We’re headed into the busiest shopping season of the year. According to a recent Gallup poll, virtually all holiday shoppers—93%—will buy at least some gifts online this year. And approximately 41% of shoppers plan to purchase the majority of their holiday gifts from online retailers. The National Retail Federation (NRF) forecasts that holiday spending will reach an all-time high during November and December this year—up to $957.3 billion. The NRF also expects online shopping to increase between 7% and 9% year-on-year.
But as online shopping sales increase, so do the risks of fraud and theft. The shift to online shopping paired with anonymity of the Internet gives scammers the perfect opportunity to target unsuspecting shoppers. While online shopping can help you save time and money during the holidays, falling victim to a scammer can cost you. More than ever, it’s important to take precautions while shopping online.
Here are 10 common ways scammers can take advantage of your information—and your bank account:
- Phishing websites
Scammers build imitation websites that mirror popular retailers and luxury stores to trick consumers into providing payment information. The domain name, layout, photos, and product listings can be nearly identical. Don’t get lured in by claims of deep discounts. Pay close attention to the domain name in your browser and watch for red flags such as typos, bad grammar, or suspicious prompts.
- Fake online stores
For every legitimate online retailer, there are a handful of fake retailers. Before you shop at a new website, read reviews and double check the URL. Make sure the website you’re on is secure; it should have “https” at the beginning of the URL. Never provide your credit card information unless you’re on a secure site. If you’re ever in doubt, type the website URL into your browser manually.
- Fake social media profiles
Today, online shopping goes beyond a traditional ecommerce website. Social media makes it easier than ever to buy products directly through the platform. Today, one-third of holiday shoppers plan to shop using social media. As you shop online, beware of imitation social media profiles that can drive you to phony websites designed to steal your information.
- Deceptive ads
Nearly anyone can use social media advertising to promote their website—including scammers. Be wary of ads that you’re served on social media, especially ones that promote sales that are too good to be true. Despite protective measures in place, even legitimate ads can be cloned and repurposed for malicious purposes.
- Counterfeit goods
Many scammers and counterfeiters pose as third-party sellers on popular e-commerce platforms. The proliferation of knock-off products, false claims, and fake reviews is a serious problem that tends to go unreported.
- Advance payments
Scammers often offer goods and services in exchange for up-front payments. Sometimes the scammers will request payment via digital payment, wire transfer, or gift cards. However, once this payment is made, the scammer disappears. Protect yourself by shopping with credit cards, which can help you track fraudulent transactions and avoid many online shopping scams.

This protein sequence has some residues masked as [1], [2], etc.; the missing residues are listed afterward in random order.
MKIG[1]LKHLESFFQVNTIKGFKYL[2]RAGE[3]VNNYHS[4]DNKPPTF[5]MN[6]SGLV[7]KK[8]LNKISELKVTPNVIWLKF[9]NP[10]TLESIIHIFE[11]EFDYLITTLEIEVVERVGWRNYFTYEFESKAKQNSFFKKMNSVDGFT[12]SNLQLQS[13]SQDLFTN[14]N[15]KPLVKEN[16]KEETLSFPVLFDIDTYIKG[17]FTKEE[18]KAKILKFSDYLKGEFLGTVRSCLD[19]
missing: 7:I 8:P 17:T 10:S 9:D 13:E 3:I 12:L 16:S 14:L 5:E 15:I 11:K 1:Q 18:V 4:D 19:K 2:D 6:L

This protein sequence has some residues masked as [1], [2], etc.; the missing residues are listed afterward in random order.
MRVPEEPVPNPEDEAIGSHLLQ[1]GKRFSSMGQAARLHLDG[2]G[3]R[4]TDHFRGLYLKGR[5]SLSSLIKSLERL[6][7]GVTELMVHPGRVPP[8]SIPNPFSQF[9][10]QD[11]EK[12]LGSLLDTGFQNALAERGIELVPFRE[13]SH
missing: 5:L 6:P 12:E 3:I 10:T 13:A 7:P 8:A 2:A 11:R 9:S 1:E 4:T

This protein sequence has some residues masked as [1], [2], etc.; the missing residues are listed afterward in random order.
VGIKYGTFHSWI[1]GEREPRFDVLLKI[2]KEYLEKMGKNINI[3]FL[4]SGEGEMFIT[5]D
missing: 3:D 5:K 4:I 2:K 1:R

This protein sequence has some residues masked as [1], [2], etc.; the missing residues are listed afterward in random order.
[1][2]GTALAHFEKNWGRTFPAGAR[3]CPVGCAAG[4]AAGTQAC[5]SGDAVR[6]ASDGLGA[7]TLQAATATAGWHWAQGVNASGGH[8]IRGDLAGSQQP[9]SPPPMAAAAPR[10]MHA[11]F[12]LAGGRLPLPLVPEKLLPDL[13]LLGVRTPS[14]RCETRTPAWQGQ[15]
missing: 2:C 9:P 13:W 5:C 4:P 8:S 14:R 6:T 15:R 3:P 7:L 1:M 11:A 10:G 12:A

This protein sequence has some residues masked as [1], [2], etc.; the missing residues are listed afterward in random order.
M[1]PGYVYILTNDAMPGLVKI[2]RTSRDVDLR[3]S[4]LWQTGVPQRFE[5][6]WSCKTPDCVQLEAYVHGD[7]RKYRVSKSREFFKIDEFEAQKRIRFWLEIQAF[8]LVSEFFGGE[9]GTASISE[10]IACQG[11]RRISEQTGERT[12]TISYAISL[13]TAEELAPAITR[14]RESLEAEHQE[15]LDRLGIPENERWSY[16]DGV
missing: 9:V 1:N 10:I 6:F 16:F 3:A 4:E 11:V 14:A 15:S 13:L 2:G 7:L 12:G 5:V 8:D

Online marketplace scams are on the rise. There are many ways that fraudsters take advantage of people buying and selling online, including fake accounts, advance payments, and counterfeit or nonexistent products. When buying from a seller on an online platform, don’t communicate outside the platform, don’t provide more information than necessary, and don’t pay for an item before receiving it.
- Phishing emails and messages
This time of year, every retailer is doubling down on email marketing in the hopes of generating a sale. During the holiday season, scammers spoof seasonal emails, including fake shipping confirmations and fake email receipts. Before you click on any link, hover over the hyperlink to see the entire website URL.
- Public Wi-Fi
While it’s tempting to shop over public Wi-Fi when you’re out and about, it’s better to wait until you’re on a secure network. When you’re on public Wi-Fi or possibly a phony network, scammers can intercept your data, including your credit card numbers, passwords, and personal information.
- Package delivery confirmation scams
More online shopping means more package deliveries. In this increasingly popular scam, fraudsters send fake text messages about delivering your package, often including a “missed delivery” notification or “tracking link” to update delivery or payment preferences. If you receive any of these communications, err on the side of caution and do not reply to the sender.
While funds lost to scams are typically irretrievable, there are instances when recovery is possible. Stellar Bank’s fraud prevention and security team is committed to monitoring suspicious activities and proactively preventing fraudulent transactions. Visit our website for more information on how to protect yourself against suspicious or fraudulent activity.
If you feel you or someone you know may have been a victim of a scam, contact Stellar Bank immediately.